Surface Warfare Magazine
Sharing stories and news from Sailors across the U.S. Navy’s Surface Forces
Reflection and Projection
Whidbey Island Class Celebrates 30 Years Of Service… Looks Into Future

Whidbey Island ClassHaving recently completed its mid-life modernization, USS Whidbey Island (LSD 41) and the ships in her class stand ready to support future operations for decades to come.

But why are these dock landing ships so important? A look into the history of the ships sheds light on their centrality to U.S. amphibious strategy at the time of their inception to today’s modern threats.

Whidbey Island, the first in her class, was commissioned on Feb. 9, 1985. The ships in her class were designed to counter Soviet Forces during the Cold War and are capable of landing Marines and equipment ashore while projecting air power against contended beaches.

At the time, the Soviet ‘Red Fleet’ was actively deploying the Ropucha (toad), or Project 775 class amphibious landing ships. Classified as large landing craft by the Russian Navy, the Ropucha class ships were designed for beach landings and could carry a 450-ton cargo load.

The majority of the Whidbey Island class ships were commissioned during the Cold War, with Ashland commissioning shortly after the collapse of the Soviet Union in 1992.

Together they are considered the “work-horses” of the amphibious Navy, featuring large well decks with the ability to launch and recover Landing Craft, Air Cushion (LCAC) hovercraft and a range of amphibious assault vehicles. They also feature large flight decks for multiple types of rotary-wing aircraft, including the tilt-rotor MV-22 Osprey. The hull design of the ship allows for a shallow draft, making them ideal for participating in amphibious operations close to shore.


 Combat Readiness


 Personal Readiness


 Material Readiness


 Awards and Recognition



USS Fort McHenry

A survey of accomplishments and operations from these ships reads like a history of world events in the late 20th and early 21st centuries.

  • In 1989, Fort McHenry participated in the cleanup of the massive Exxon Valdez oil spill which, at the time, was the largest spill in U.S. waters.
  • In 1991, Germantown participated in Operations Desert Storm and Desert Shield by conducting mock amphibious landings in the United Arab Emirates in preparation for a possible amphibious assault.
  • In 1992, Whidbey Island, as part of the USS Wasp (LHD 1) Amphibious Ready Group, made history by making port calls to Samsun, Turkey and Burgas, Bulgaria, becoming the first U.S. amphibious ship and the largest U.S. warship to operate in the Black Sea, the first U.S. Navy ship to visit Samsun in 70 years and the first U.S. Navy ship to ever visit Burgas.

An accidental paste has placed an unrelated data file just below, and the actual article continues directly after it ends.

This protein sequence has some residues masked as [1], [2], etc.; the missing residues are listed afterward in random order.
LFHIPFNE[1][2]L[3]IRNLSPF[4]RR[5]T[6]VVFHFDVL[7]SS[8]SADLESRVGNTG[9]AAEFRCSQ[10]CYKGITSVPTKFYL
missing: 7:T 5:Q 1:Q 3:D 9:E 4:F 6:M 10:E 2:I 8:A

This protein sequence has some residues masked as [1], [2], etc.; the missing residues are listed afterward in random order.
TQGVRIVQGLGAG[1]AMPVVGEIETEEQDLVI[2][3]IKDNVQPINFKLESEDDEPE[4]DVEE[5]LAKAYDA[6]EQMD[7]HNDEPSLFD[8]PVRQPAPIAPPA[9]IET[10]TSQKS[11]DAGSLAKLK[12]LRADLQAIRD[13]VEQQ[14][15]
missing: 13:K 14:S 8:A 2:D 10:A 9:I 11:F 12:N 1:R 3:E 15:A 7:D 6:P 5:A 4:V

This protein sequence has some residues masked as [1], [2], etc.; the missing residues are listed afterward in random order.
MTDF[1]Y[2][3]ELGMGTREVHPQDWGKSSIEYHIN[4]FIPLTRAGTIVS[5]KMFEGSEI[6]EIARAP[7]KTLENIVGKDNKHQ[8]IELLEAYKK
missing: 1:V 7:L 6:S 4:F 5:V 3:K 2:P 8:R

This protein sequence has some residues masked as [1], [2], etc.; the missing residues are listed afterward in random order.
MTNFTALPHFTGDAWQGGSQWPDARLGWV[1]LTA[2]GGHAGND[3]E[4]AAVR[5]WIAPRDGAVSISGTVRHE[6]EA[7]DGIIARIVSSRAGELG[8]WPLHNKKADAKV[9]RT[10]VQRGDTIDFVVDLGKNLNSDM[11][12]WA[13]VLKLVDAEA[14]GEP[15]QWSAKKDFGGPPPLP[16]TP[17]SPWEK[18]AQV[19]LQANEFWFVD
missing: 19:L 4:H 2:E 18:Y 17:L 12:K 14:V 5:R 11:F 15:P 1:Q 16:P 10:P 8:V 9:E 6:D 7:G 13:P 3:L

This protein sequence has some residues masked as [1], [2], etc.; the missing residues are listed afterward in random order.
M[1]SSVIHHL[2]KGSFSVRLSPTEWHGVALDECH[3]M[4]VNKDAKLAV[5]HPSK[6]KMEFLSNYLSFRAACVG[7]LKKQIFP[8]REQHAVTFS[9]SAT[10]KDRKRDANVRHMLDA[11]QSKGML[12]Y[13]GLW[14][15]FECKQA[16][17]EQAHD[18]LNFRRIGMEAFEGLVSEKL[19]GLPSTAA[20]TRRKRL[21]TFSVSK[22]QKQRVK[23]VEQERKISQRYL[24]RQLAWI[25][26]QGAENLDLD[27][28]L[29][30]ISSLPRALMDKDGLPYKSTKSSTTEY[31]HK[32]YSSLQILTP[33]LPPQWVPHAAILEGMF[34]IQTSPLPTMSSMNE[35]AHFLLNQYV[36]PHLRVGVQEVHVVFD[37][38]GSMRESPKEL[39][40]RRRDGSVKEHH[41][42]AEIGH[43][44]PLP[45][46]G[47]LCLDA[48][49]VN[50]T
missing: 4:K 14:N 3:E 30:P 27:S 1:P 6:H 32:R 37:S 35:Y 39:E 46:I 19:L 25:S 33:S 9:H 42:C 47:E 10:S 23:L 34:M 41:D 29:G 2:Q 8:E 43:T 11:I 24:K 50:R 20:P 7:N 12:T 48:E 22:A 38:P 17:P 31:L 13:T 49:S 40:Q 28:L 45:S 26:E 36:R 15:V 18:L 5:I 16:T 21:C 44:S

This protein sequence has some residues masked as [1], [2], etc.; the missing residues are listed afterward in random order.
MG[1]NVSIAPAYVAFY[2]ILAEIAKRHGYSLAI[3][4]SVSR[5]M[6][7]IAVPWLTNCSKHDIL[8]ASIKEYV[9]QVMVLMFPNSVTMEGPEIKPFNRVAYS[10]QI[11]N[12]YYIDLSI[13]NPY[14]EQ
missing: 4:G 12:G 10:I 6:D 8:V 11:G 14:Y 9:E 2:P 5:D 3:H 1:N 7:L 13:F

• Whidbey Island deployed just eight days after the September 11, 2001 terrorist attacks on the Pentagon and World Trade Center in support of Operation Enduring Freedom. While on station in the Persian Gulf, the embarked 26th Marine Expeditionary Unit set the record for conducting the longest amphibious operation ever – nearly 700 nautical miles inland.
  • In 2004, Rushmore was called into action following a cataclysmic earthquake in South East Asia. A massive U.S. military humanitarian operation, dubbed Operation Unified Assistance took place where the ship became an afloat staging base for military helicopters to refuel and transport supplies. Rushmore launched LCACs, transporting tons of food and water ashore for distribution to survivors.
  • In 2005, 35 Sailors from Amphibious Construction Battalion (ACB) 2 and more than 200 personnel from Marine Expeditionary Unit Service Support Group (MEUSSG) 24 Joint Task Force (JTF) arrived in the Gulf of Mexico aboard Whidbey Island to assist in Hurricane Katrina search and rescue efforts. The Sailors and Marines distributed food, water and other necessities, conducted door-to-door search and rescue and provided security enforcement in devastated areas.
  • In 2006, Comstock, as part of the USS Boxer (LHD 4) Expeditionary Strike Group, delivered Marines into al-Anbar province, Iraq at the beginning of the 2006 troop surge.
  • Gunston Hall was deployed in January as part of rescue efforts after the 2010 Haiti Earthquake, providing supplies and relief assistance as part of Operation Unified Response.
  • In 2010, Ashland rescued six pirates after sinking their skiff in response to being fired upon off the coast of Djibouti.
  • In March 2011, Tortuga participated in the disaster relief mission Operation Tomodachi after the 2011 Tohoku earthquake and tsunami. During the mission the ship transported Japanese Self-Defense Force servicemen and equipment from Hokkaido to Honshu Island. Divers from the ship helped map and clear debris from the ports of Hachinohe, Aomori and Miyako, Iwate, facilitating both ports to reopen to ship traffic.

As the histories of these ships demonstrate, the Whidbey Island class not only has the capability to serve as an effective combat platform but also the versatility as an effective platform for disaster relief.

While no one knows what events are in store for the U.S. Navy in the following decades, one thing is certain: the ships of the Whidbey Island class will continue to be the “work horses” of the fleet. Surface Warfare Magazine

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